Efron, B., Gong, G. A leisurely look at the bootstrap, the jackknife, and cross-validation. Am. Stat. 37(1), 36–48 (1983)MathSciNetGoogle Scholar
  9. 9.
    Ferlazzoa, E., Magauddaa, A., Strianob, P., Vi-Hongc, N., Serraa, S., Gentonc, P. Long-term evolution of EEG in Unverricht-Lundborg disease. Epilepsy Res 73, 219–227 (2007)CrossRefGoogle Scholar
  10. 10.
    Iasemidis, L.D., Pappas, K.E., Gilmore, R.L., Roper, S.N., Sackellares, J.C. Preictal entrainment of a critical cortical mass is a necessary condition for seizure occurrence. Epilepsia 37S(5), 90 (1996)Google Scholar
  11. 11.
    Iasemidis, L., Shiau, D.-S., Sackellares, J.C., Pardalos, P.M., Prasad, A. Dynamical resetting of the human brain at epileptic seizures: Application of nonlinear dynamics and global optimization tecniques. IEEE Trans Biomed Eng 51(3), 493–506 (2004)CrossRefGoogle Scholar
  12. 12.
    Klimesch, W. Memory processes, brain oscillations and EEG synchronization. Int J Psychophysiol, 24(1–2), 61–100 (1996)CrossRefGoogle Scholar
  13. 13.
    Klimesch, W. EEG alpha and theta oscillations reflect cognitive and memory performance: A review and analysis. Brain Res Rev 29(2–3), 169–195 (1999)CrossRefGoogle Scholar
  14. 14.
    Kozachenko, L.F., Leonenko, N.N. Sample estimate of entropy of a random vector. Problems Inform Transmission 23, 95–101 (1987)MathSciNetzbMATHGoogle Scholar
  15. 15.
    Kraskov, A., Stögbauer, H., Grassberger, P. Estimating mutual information. Phys Rev E 69, 066138 (2004)Google Scholar
  16. 16.
    Lalioti, M.D., Antonarakis, S.E., Scott, H.S. The epilepsy, the protease inhibitor and the dodecamer: Progressive myoclonus epilepsy, cystatin b and a 12-mer repeat expansion. Cytogenet Genome Res 100, 213–223 (2003)CrossRefGoogle Scholar
  17. 17.
    Lundborg, H.B. Die progressive Myoclonus-Epilepsie (Unverrichts Myoclonie) Almqvist and Wiksell, Uppsala (1903)Google Scholar
  18. 18.
    Moretti, D.V., Miniussi, C., Frisoni, G.B., Geroldi, C., Zanetti, O., Binetti, G., Rossini, P.M. Hippocampal atrophy and EEG markers in subjects with mild cognitive impairment. Clin Neurophysiol, 118(12), 716–2729 (2007)CrossRefGoogle Scholar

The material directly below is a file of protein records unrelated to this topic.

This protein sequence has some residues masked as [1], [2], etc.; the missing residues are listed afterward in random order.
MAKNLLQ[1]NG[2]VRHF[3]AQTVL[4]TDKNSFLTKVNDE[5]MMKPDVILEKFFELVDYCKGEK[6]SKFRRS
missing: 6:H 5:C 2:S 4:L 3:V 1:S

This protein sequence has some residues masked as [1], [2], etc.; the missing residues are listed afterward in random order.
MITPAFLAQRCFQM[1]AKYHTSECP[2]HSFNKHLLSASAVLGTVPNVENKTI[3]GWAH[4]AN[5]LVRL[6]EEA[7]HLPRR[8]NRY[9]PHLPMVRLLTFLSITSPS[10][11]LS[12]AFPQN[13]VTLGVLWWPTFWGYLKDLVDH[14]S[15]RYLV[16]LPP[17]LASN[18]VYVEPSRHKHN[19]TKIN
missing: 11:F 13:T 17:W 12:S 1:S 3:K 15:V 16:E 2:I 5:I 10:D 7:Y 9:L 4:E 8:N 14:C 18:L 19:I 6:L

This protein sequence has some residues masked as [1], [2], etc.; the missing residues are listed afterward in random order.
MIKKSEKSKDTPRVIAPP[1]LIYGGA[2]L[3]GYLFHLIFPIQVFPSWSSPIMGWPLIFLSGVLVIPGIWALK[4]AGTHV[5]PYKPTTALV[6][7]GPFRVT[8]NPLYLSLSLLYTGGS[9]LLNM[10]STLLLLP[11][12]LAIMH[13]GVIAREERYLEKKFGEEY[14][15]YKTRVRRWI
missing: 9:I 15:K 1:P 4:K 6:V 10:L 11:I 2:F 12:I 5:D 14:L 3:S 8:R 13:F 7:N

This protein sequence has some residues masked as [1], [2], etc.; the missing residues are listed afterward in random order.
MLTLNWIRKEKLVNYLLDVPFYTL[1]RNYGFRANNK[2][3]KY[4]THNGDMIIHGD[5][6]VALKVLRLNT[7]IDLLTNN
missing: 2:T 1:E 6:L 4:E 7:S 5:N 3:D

19. 19.
    Mormann, F., Andrzejak, R.G., Kreuz, T., Rieke, C., David, P., Elger, C.E., Lehnertz, K. Automated detection of a preseizure state based on a decrease in synchronization in intracranial electroencephalogram recordings from epilepsy patients. Phys Rev E 67(2), 021912 (2003)Google Scholar
  20. 20.
    Mormann, F., Lehnertz, K., David, P., Elger, C.E. Mean phase coherence as a measure for phase synchronization and its application to the EEG of epilepsy patients. Physica D 144, 358–369 (2000)zbMATHCrossRefGoogle Scholar
  21. 21.
    Nicolaou, N., Nasuto, S.J. Comment on “performance of different synchronization measures in real data: A case study on electroencephalographic signals”. Phys Rev E 72, 063901 (2005)Google Scholar
  22. 22.
    Pardalos, P.M., Sackellares, J.C., Carney, P.R., Iasemidis, L.D. Quantitative Neuroscience. Kluwer Academic Publisher, Boston, MA (2004)CrossRefGoogle Scholar
  23. 23.
    Pereda, E., Rial, R., Gamundi, A., Gonzlez, J. Assessment of changing interdependencies between human electroencephalograms using nonlinear methods. Physica D 148(1–2), 147–158 (2001)zbMATHCrossRefGoogle Scholar
  24. 24.
    Quian Quiroga, R., Arnhold, J., Grassberger, P. Learning driver-response relationships from synchronization patterns. Phys Rev E 61, 5142–5148 (2000)CrossRefGoogle Scholar
  25. 25.
    Quian Quiroga, R., Kraskov, A., Grassberger, P. Reply to “comment on ‘performance of different synchronization measures in real data: A case study on electroencephalographic signals”’. Phys Rev E 72, 063902 (2005)Google Scholar